Homily for Friday of the Second Week of Easter by Fr Henry
Today’s gospel reading about the feeding of the five thousand has special significance this year, when so many people are deprived of the Eucharist. Its significance is underline by the fact that it is the only miracle of this kind which appears in all four gospels – and twice in Mark.
The feeding is narrated in such a way that it is clearly a preparation for the Eucharist. John even hints this to us by saying that the festival of the Passover was near. It is the Eucharist of the Messiah with his disciples: Jesus blesses the bread and distributes it just as he did at the Last Supper. The reaction of the crowds tells us its significance: he is the prophet who is to come into the world. He is like Moses who gave his people bread in the wilderness, and more exactly like Elisha, who fed a hundred hungry followers from ten loaves, despite the same sarcasm from his close disciples as Philip shows in today’s account. The numbers are, of course, symbolic. Four or five thousand is a gigantic number for the sparse population of those days. To the Hebrew mind whenever you have ‘thousands’ it means an almost limitless number, as we sometimes use ‘millions’. Remember the hundred and forty-four thousand saints in the Book of Revelation. In Mark’s account they sit down in goups of hundreds and fifties, which in contemporary literature is the grouping of the messianic army. The twelve baskets are symbolic of the twelve tribes of Israel, the chosen people. So it is Jesus welcoming us all to the endless plenty of the messianic banquet, and suitably placed at the beginning of paschaltide.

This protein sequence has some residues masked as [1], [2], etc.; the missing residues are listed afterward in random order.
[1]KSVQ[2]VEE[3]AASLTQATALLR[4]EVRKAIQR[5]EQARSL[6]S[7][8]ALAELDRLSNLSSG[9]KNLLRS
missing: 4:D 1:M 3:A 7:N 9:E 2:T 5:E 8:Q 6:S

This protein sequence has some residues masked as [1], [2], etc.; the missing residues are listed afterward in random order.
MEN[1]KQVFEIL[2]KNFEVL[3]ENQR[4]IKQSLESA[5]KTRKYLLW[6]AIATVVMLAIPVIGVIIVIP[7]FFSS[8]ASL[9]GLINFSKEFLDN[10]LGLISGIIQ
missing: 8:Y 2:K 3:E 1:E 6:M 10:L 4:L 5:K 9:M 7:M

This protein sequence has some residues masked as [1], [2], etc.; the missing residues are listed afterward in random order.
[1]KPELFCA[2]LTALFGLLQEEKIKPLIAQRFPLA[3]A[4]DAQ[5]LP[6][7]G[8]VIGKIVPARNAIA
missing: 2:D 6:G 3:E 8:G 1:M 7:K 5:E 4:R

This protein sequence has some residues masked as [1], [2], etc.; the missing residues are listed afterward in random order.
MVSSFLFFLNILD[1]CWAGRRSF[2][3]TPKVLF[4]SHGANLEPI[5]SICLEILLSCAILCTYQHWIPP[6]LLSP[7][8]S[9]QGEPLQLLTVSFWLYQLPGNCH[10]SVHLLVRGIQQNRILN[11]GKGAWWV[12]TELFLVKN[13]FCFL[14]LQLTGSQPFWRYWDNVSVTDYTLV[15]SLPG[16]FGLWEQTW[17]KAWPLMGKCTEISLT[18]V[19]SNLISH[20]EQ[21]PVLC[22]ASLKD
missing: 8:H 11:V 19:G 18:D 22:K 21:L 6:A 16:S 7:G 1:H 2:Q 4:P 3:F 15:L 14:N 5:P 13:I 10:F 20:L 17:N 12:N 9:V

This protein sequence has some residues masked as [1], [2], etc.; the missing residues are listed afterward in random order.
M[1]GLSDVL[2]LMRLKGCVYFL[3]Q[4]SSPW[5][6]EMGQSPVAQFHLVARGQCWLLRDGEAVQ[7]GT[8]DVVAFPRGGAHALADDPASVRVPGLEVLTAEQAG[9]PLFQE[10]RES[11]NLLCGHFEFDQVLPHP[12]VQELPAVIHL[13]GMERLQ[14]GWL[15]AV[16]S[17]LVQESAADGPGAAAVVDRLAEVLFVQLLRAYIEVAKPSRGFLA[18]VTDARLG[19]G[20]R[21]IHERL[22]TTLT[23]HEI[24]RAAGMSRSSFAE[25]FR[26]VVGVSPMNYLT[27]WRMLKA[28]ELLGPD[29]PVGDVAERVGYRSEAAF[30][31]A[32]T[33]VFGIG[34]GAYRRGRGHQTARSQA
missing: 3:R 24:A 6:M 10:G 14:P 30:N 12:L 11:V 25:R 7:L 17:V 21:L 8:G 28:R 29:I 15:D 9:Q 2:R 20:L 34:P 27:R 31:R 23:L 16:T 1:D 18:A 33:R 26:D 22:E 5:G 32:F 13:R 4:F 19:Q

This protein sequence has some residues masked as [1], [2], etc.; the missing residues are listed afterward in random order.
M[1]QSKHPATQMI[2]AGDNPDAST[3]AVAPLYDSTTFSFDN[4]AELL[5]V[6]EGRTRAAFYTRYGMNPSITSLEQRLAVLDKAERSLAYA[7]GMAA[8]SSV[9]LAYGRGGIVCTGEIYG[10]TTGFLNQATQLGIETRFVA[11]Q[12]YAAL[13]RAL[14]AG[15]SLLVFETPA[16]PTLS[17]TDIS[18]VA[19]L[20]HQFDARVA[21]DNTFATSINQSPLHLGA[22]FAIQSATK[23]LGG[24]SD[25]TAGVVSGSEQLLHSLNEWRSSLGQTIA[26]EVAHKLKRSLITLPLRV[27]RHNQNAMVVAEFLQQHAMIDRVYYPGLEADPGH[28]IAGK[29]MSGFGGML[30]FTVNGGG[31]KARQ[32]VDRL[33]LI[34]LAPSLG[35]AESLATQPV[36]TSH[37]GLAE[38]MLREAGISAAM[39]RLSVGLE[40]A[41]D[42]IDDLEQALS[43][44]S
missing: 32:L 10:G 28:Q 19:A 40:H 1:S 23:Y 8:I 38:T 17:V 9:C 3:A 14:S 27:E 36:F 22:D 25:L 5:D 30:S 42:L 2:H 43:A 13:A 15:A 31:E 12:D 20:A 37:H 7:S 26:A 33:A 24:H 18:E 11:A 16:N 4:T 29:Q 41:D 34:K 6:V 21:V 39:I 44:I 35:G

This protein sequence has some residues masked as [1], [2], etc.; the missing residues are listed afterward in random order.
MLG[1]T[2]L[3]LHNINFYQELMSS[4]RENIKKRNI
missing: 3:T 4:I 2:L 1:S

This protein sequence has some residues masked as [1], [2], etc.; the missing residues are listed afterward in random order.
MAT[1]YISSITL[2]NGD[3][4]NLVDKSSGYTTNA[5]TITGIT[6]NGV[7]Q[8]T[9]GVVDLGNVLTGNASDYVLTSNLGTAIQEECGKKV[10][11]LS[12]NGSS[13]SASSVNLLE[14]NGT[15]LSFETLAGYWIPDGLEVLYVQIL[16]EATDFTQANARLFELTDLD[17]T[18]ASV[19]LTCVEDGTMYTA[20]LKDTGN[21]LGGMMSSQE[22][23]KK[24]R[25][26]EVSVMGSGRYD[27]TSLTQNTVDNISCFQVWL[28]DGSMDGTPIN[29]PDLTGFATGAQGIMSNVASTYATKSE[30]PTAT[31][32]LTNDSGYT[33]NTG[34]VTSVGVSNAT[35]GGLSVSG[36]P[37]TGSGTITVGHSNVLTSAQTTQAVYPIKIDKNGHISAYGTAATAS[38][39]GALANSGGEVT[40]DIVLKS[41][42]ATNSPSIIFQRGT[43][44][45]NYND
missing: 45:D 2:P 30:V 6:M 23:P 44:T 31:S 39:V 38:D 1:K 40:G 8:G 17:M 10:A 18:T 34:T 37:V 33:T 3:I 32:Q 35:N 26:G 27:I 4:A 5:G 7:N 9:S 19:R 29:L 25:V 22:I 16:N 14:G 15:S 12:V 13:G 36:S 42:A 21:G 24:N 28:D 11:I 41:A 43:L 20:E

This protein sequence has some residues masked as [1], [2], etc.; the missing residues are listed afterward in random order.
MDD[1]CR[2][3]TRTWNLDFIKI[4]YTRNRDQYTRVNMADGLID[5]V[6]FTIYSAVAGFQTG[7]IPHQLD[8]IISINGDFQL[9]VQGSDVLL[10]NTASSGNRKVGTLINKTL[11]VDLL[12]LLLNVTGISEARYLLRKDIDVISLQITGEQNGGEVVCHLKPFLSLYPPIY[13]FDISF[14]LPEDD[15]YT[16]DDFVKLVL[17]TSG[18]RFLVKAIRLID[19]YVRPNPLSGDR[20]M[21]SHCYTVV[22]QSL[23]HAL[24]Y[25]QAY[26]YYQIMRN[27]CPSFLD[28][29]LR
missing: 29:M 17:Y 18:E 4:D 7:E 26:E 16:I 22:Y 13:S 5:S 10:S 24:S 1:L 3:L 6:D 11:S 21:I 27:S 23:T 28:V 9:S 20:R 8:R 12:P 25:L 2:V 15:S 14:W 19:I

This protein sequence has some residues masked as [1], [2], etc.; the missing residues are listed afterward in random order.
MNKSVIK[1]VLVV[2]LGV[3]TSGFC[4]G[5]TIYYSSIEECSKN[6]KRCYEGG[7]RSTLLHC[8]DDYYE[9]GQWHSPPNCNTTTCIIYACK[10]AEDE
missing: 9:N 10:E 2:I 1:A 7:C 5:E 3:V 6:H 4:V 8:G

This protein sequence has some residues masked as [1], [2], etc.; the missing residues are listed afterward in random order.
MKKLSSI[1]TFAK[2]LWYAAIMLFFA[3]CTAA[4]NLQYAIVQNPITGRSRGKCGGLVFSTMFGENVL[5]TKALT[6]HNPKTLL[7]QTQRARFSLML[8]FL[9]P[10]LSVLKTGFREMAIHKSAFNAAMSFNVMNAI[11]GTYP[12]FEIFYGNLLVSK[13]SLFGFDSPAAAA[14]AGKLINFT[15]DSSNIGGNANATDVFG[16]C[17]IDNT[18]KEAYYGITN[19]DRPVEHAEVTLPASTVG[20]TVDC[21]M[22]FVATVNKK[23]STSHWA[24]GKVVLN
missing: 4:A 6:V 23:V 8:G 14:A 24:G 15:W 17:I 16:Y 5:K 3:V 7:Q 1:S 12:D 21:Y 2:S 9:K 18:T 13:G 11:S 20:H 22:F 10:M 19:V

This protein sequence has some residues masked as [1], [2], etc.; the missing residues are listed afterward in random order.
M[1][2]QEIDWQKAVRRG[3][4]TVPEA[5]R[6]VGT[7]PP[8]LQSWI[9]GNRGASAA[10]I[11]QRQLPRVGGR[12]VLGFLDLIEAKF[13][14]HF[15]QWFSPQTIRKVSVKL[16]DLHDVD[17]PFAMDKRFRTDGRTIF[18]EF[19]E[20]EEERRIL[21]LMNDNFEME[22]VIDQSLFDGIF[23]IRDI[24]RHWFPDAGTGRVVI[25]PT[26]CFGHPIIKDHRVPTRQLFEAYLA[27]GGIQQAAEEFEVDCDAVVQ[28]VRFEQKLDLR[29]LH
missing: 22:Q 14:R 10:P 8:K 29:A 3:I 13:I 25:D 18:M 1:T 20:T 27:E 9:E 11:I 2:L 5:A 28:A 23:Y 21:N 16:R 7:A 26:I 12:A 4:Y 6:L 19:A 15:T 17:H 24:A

I am especially struck by the phrase that they ate ‘as much as they wanted’. The only limitation on what we receive at the Eucharist comes from ourselves. Remember the almost crazy profusion of wine at the marriage feast of Cana. If we really want to be wholly and devotedly united to Christ, that is what we receive. If we want to be gently linked to Christ on the fringe, that is what we are given. It all depends on whether our love is casual or whole-hearted. I am reminded of that phrase in the third Eucharistic prayer, ‘those who were pleasing to you at the parting from this life’. Our life is spent opening ourselves to the love of God, and it all depends how open we are. The love of God is unlimited, but how limited is our response?